After the coldest weekend in most of our lifetimes, a rapid temperature rise is on the way. As matter of fact, the difference between the subzero wind chill temperatures of Sunday morning and the high temperature tomorrow yields a nearly 90-degree swing! (Actual temperatures will show an over 60-degree turnaround in such a short period of time.)
Ahead of the mild air, a period of snow, sleet and freezing rain will create travel difficulties this evening, but should be mainly over by the morning commute Tuesday. Showers could be heavy at times on Tuesday and there is even the chance of a thunderstorm late in the day. From record cold to thunderstorms: what’s going on?
It can be tempting to start pointing fingers as to the cause of individual wild weather swings, but the atmosphere is very complex. There are, however, model simulations which do predict more arctic air spilling south into the mid-latitudes, such as here in New England, as the climate warms.
Average snowfall increasing
Of course snowy and bitter cold weather often brings the standard joke about how a warming climate can produce more snow and cold. It seems counterintuitive to be snowier and colder, doesn’t it? During the past decade and a half, snowfall has increased along with large precipitation events.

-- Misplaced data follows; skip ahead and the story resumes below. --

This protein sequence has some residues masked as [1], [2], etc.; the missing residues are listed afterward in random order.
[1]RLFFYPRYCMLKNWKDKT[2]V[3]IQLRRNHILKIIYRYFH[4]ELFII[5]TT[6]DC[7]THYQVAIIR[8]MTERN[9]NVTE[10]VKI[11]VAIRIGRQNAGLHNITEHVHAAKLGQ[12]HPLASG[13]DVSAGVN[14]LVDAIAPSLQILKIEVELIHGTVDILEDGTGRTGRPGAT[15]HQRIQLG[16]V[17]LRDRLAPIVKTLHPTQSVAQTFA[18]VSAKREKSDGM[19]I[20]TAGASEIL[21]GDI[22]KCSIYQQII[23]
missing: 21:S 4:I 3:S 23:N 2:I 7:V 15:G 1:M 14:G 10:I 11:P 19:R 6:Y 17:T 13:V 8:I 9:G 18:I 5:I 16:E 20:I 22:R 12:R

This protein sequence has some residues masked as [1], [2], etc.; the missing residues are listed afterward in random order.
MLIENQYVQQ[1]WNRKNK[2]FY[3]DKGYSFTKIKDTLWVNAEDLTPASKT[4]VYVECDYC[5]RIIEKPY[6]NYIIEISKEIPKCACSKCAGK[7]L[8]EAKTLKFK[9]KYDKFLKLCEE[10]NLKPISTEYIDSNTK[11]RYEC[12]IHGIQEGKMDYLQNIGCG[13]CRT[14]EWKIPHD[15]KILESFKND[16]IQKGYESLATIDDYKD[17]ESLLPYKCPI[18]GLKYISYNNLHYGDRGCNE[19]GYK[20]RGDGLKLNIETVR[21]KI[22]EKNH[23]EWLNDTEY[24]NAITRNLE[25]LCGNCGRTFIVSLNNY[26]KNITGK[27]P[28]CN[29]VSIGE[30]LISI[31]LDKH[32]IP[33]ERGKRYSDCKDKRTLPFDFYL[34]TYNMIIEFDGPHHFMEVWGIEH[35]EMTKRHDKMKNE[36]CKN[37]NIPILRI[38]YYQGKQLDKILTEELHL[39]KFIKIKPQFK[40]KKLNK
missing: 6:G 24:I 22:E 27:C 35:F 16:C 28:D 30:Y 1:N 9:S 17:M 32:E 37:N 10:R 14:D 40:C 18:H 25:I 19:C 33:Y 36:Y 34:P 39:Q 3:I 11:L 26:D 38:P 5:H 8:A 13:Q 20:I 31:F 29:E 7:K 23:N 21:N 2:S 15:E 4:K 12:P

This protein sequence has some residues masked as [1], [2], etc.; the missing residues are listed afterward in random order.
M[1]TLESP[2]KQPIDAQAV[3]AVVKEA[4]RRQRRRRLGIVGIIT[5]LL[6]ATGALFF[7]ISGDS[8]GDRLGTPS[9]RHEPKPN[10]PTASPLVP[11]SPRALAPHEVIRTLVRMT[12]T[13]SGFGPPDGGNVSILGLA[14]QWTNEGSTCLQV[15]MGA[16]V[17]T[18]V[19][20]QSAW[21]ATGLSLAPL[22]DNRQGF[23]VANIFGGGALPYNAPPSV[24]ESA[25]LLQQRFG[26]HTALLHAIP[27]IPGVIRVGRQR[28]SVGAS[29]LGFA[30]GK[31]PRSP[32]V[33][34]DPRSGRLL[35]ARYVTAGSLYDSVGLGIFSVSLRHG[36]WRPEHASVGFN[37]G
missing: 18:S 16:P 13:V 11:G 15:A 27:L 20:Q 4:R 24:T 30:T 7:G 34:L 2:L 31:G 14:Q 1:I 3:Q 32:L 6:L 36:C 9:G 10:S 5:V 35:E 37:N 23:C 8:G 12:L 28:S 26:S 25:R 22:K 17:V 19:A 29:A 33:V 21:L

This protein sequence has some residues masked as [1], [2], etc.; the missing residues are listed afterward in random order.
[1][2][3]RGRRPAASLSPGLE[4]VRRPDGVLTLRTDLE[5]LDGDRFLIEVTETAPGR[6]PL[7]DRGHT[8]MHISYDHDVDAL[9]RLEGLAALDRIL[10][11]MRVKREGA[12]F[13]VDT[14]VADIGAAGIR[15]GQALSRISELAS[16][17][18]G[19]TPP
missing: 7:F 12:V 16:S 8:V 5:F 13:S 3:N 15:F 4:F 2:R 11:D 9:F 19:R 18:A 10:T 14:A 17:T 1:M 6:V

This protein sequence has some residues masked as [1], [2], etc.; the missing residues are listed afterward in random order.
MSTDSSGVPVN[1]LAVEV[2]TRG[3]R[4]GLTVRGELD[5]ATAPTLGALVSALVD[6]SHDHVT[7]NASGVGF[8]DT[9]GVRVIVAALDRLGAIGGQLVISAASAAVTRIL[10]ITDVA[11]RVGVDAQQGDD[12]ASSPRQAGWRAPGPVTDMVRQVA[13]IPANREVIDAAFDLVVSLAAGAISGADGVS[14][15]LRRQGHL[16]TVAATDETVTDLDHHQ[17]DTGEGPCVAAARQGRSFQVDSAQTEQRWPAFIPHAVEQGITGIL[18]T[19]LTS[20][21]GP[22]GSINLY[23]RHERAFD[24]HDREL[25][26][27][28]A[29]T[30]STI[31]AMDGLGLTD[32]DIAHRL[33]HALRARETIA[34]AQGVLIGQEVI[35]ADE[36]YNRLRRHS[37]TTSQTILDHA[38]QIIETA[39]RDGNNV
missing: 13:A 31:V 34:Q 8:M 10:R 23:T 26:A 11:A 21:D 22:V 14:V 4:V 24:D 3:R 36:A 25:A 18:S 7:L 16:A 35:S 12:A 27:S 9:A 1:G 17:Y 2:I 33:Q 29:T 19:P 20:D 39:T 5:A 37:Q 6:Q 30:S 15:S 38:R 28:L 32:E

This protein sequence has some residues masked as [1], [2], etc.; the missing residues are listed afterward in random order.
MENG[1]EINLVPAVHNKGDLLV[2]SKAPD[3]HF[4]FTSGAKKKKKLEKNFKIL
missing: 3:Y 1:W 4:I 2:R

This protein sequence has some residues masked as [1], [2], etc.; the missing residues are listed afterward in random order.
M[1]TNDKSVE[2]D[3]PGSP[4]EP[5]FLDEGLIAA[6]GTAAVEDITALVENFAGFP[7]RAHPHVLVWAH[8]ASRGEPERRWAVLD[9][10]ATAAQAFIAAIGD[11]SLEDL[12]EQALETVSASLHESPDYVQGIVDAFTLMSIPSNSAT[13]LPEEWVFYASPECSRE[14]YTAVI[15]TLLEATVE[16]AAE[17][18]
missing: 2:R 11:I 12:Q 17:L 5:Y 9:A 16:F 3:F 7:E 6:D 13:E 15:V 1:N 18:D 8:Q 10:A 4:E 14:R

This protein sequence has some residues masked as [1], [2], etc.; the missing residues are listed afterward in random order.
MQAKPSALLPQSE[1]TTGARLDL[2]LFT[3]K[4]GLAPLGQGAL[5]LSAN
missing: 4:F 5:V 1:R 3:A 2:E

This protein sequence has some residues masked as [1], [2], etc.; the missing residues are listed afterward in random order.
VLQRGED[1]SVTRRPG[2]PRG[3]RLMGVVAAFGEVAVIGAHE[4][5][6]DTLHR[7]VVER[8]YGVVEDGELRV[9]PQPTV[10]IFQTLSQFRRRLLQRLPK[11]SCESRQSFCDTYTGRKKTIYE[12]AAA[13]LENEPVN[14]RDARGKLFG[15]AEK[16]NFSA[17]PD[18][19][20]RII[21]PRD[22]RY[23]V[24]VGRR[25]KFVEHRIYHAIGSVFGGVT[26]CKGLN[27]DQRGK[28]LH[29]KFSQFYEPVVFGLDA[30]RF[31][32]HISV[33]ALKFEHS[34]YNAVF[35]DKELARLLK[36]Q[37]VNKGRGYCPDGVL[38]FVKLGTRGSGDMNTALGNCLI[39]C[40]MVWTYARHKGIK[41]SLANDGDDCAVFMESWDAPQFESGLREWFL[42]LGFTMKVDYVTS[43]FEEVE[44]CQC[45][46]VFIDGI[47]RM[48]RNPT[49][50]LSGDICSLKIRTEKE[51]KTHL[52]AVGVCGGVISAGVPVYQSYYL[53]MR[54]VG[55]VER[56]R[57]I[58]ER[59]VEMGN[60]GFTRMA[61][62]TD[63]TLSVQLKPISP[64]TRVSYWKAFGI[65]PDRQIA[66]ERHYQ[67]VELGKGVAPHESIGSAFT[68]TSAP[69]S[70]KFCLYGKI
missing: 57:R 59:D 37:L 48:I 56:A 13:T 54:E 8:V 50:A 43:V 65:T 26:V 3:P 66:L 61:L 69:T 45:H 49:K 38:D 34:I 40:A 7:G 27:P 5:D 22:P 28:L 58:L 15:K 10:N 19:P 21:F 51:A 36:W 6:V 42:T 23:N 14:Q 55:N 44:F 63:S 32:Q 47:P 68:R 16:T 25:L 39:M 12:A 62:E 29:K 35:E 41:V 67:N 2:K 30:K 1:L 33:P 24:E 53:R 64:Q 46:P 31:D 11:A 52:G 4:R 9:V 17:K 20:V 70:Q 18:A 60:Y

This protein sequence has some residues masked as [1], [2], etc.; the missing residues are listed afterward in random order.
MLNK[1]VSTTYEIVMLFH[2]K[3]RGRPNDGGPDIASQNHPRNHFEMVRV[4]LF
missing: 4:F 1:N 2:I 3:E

The chart below shows how much snow fell during every winter since 1999. Average snowfall in Boston is about 51 inches during this period, an increase of nearly 20 percent over the 140 year average. Why the increase? Many climatologists believe the added accumulation is because warmer air holds more moisture — and more moisture means more snow. Even an overall warmer planet won’t be hot enough for decades — or even a century — before yearly snowfall decreases.
Snowfall has increased during the core winter months, but it has decreased on the margins in November, March and April. This makes some sense. As the earth warms, the first months to start losing snow would be those in the fall and spring. Eventually temperatures will warm further and we’ll get less snow December through February.
More cold snaps during the middle of winter
What about the cold weather? How can it be colder in a warmer world? First, remember that a warmer world still has a lot of cold at the top and bottom of it. Typically, the polar vortex spins around really fast and keeps much of the cold air locked in across the northern part of the planet. When the vortex weakens as it did last week, it allows the cold air to propel itself southward.
The loss of sea ice across the arctic is well documented. Again, researchers have found the loss of sea ice can dramatically influence the polar vortex which, in turn, influences climate variability.
Less ice in the arctic impacts more than you’d think
The loss of sea ice is just one of many factors shaping the polar vortex. Snow cover across Eurasia, El Nino and Southern Oscillation and the fluctuation in solar activity all impact seasonal weather variability. How these variables interplay with shorter term changes, such as equatorial thunderstorms and pressure patterns in the Pacific and Atlantic, haven’t been systematically researched.
What’s become quite clear is that our highly erratic New England weather will continue, but the ride up and down is looking steeper and more inconsistent than ever recorded.
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